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Baroque Period

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Baroque Period
Baroque music describes a period or style of European classical music approximately extending from 1600 to 1750. This era is said to begin in music after the Renaissance and was followed by the Classical music era. The word "baroque" came from the Portuguese word barroco, meaning "misshapen pearl", a strikingly fitting characterization of the architecture of this period; later, the name came to be applied also to its music. Baroque music forms a major portion of the classical music canon, being widely studied, performed, and listened to. It is associated with composers such as Johann Sebastian Bach, Antonio Vivaldi, Jean-Baptiste Lully,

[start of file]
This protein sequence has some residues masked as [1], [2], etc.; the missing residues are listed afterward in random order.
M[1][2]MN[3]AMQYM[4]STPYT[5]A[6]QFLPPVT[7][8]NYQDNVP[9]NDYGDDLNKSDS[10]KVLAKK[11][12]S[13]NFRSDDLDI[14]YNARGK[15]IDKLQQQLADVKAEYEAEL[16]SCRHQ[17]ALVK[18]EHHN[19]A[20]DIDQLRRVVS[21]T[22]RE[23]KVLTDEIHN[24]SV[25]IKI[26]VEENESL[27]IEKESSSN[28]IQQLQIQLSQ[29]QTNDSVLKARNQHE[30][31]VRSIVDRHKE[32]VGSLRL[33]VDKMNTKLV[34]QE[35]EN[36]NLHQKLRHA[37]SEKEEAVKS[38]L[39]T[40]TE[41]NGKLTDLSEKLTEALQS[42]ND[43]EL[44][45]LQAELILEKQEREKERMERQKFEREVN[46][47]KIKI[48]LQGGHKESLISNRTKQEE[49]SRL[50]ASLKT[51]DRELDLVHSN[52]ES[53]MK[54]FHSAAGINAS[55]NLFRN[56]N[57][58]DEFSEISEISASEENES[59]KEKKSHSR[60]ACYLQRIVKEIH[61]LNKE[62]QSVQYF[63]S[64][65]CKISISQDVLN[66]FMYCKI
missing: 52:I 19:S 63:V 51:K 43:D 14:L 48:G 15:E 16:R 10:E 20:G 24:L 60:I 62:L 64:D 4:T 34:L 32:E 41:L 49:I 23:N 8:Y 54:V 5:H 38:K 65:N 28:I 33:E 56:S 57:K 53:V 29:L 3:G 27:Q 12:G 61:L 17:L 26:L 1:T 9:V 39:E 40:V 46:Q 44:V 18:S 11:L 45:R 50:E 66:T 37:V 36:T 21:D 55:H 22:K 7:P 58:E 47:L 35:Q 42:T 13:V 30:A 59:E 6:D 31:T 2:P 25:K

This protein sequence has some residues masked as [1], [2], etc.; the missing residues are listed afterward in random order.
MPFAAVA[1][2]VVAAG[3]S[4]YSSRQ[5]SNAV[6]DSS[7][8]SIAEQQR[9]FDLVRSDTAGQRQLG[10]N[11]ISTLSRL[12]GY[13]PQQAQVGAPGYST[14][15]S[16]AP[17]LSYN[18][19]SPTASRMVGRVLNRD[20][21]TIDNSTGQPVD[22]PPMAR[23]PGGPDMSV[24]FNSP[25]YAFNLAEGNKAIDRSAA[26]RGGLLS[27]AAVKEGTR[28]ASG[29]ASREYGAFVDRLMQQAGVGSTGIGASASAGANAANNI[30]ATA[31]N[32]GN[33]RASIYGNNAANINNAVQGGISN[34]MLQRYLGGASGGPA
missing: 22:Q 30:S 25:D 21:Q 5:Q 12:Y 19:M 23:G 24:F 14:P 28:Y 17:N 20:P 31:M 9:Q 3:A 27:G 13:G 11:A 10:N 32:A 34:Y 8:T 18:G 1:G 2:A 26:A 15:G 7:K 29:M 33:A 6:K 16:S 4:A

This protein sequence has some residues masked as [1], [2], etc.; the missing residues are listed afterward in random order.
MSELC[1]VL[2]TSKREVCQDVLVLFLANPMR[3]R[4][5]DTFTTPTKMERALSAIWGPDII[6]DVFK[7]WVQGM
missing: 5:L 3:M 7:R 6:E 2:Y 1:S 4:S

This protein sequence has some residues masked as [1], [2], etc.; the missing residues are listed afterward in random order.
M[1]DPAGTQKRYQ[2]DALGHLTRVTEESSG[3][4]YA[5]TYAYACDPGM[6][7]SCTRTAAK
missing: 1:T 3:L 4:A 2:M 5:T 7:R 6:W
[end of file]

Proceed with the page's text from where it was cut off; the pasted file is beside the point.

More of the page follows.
George Frideric Handel, Arcangelo Corelli, Claudio Monteverdi, and Henry Purcell. The baroque period saw the development of functional tonality. During the period, composers and performers used more elaborate musical ornamentation; made changes in musical notation, and developed new instrumental playing techniques. Baroque music expanded the size, range, and complexity of instrumental performance, and also established opera as a musical genre. Many musical terms and concepts from this era are still in use today.
History of the name
Music described as Baroque is a broad range of styles from a wide geographic region, mostly in
Europe, composed during a period of approximately 160 years. The systematic application of the term "baroque" to music of this period is a relatively recent development. It was in 1919 that Curt Sachs was the first to attempt to apply the five characteristics of Heinrich Wölfflin’s theory of the Baroque systematically to music. In English the term only acquired currency in the 1940s, in the writings of Lang and Bukofzer. Indeed, as late as 1960 there was still considerable dispute in academic circles, particularly in France and Britain, whether it was meaningful to lump...

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